The “DNA of the Strong” in the Hero Image of the Early Heisei Era

Both Son Goku(孫悟空),and Luffy have one thing in common: no matter how strong the enemy is, they will not give up and will face him and eventually win. Both of them have the DNA of the strong in their roots. Son Goku(孫悟空) is a Saiyajin and Luffy is the heir to the “D”.

In other words, they can be said to be born elites, can’t they?

In fact, Vegeta, who is portrayed as Son Goku(孫悟空)‘s rival, often says, “I am an elite, a Saiyajin prince. However, he is always defeated and overwhelmingly outclassed by the supposedly non-elite Son Goku(孫悟空).

This is also true for Luffy. He had a special gift named “Haoushoku-no-Haki(覇王色の覇気)” which uses only special persons like Navy Admiral(海軍大将), “Yonko(四皇)”.

Why One Piece has been so well accepted by society.

Of course, the comics had their charms.I think that the economic situation that Japan was in may have also contributed to the popularity of One Piece.
The era is in recession after the burst of the bubble economy. What was said to be a lost decade has been stretched out over 20 or 30 years.

At that time, all adults must have lost confidence, but I believe that Eiichiro Oda was sending a message to his generation of readers that “we (Japanese) can do better” in addition to the three Jump principles of “friendship(友情), effort(努力), and victory(勝利)” for children.

This is because, as I mentioned earlier, One Piece was not only talked about as a bible for the younger generation, but was also increasingly talked about in a business context. A large number of start-up business owners were particularly fond of One Piece, and they were waging a business battle against the large corporations sitting in Japanese society. I think that they overlapped their business story with One Piece.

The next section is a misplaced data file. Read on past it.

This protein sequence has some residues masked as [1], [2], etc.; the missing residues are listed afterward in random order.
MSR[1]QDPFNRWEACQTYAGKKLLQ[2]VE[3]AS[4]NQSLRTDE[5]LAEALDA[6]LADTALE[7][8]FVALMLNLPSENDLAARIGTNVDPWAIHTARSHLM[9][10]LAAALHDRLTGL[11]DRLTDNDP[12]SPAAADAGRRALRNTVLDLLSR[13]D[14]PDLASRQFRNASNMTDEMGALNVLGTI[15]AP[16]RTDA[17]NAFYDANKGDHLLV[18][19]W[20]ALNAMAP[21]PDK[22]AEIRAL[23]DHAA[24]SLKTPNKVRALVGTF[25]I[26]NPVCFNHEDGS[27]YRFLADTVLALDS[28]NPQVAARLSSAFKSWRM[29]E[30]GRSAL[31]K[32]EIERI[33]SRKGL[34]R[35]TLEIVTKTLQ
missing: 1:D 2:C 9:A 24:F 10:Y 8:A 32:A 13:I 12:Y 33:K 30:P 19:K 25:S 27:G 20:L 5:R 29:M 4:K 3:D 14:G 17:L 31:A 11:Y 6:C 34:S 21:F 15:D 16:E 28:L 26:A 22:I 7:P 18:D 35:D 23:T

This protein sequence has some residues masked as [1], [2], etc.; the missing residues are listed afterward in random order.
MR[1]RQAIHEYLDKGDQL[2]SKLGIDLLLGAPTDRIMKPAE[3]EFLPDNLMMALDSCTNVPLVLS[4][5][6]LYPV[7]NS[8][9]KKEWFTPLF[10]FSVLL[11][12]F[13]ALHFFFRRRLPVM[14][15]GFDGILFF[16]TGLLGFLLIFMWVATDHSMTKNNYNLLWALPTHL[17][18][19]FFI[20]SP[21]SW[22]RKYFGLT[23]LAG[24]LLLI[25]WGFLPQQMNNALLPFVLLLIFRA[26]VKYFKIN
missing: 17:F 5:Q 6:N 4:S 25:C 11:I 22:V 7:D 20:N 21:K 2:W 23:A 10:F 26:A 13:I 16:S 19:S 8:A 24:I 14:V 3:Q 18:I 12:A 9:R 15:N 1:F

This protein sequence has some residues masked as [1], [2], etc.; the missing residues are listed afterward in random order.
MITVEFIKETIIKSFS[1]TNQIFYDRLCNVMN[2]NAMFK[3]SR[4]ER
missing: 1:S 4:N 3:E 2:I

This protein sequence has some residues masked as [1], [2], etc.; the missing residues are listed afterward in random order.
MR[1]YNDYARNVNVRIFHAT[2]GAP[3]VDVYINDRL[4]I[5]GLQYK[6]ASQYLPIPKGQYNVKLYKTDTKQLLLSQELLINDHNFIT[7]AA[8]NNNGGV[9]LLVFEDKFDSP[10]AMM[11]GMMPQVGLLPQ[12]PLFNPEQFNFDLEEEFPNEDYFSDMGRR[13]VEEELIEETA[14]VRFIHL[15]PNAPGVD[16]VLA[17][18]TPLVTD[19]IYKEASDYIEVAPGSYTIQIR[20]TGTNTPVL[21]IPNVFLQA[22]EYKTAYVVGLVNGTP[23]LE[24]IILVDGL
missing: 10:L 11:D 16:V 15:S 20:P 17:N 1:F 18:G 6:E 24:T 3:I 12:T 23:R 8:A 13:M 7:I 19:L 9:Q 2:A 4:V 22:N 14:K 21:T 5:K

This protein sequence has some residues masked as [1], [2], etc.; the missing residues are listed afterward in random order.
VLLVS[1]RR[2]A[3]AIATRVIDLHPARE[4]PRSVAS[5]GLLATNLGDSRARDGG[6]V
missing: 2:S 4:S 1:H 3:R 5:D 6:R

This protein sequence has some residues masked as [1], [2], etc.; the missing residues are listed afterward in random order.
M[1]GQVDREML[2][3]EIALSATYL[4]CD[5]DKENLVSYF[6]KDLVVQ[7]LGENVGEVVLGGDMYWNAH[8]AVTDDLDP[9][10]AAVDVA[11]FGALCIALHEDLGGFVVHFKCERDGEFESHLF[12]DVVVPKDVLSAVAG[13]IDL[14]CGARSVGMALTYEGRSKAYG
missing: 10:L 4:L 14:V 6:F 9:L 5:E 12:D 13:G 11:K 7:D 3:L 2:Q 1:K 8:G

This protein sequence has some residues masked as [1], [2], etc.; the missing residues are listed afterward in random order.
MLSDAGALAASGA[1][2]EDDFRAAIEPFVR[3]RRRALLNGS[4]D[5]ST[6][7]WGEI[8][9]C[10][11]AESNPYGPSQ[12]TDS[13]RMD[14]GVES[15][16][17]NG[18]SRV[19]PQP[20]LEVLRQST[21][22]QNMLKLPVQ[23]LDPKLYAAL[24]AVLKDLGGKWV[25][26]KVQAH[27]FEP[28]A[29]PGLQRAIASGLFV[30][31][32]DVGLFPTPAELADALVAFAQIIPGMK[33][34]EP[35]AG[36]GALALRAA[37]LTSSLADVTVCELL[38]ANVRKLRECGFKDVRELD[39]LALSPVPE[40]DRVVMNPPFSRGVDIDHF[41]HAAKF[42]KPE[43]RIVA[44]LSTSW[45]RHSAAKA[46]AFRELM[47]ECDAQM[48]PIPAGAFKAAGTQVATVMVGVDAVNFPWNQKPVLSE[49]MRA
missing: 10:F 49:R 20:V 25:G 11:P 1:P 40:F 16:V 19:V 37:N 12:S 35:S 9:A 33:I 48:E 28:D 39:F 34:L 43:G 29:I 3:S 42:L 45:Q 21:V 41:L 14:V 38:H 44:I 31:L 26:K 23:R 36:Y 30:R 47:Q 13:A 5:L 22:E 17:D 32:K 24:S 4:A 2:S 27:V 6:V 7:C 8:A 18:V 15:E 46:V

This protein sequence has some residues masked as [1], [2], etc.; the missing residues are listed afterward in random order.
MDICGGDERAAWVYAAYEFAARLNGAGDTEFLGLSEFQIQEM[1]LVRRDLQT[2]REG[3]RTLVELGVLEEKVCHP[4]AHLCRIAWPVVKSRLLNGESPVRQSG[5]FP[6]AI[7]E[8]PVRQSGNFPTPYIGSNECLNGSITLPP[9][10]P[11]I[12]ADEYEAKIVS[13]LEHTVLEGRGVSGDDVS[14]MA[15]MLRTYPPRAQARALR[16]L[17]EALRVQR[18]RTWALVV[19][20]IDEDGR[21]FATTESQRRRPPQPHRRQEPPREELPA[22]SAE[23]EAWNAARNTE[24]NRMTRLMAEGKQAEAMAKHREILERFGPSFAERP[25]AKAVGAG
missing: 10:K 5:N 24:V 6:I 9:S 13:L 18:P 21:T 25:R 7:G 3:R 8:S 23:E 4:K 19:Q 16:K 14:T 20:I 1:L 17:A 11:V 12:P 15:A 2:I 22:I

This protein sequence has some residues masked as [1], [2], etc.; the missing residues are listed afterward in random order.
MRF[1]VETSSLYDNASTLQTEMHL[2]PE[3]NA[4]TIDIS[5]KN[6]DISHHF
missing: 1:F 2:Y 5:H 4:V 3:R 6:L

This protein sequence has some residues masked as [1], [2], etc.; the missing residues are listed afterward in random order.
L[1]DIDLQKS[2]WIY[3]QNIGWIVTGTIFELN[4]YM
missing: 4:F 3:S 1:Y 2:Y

The reason why One Piece has been accepted so well by the world is that the only people who can break through the stagnation in Japan are the pirates like “the Straw Hat Pirates(麦わらの一味)”, who may not be famous now, but are steadily gaining power. I think this is a result of the expectations of the world and the declarations of the start-up companies that are the main players.

In this respect, Son Goku(孫悟空) of “Dragon Ball” can be seen as a hero of the previous era, so I can’t help but feel the importance of “One Piece,” a work born with the new era.

In this article, I have only extracted elements from two works, “Dragon Ball” and “One Piece”, but they are not so far off in terms of measuring the impact they have had on the world because they were widely read by the masses.

In particular, Luffy’s impact on the world was to tell us who were down in the dumps, “Gather your friends and raise the flag! Do something about it yourselves! I interpreted that way.

Next time, I would like to examine how the works of Jump born in the latter half of the Heisei era are still influencing us today.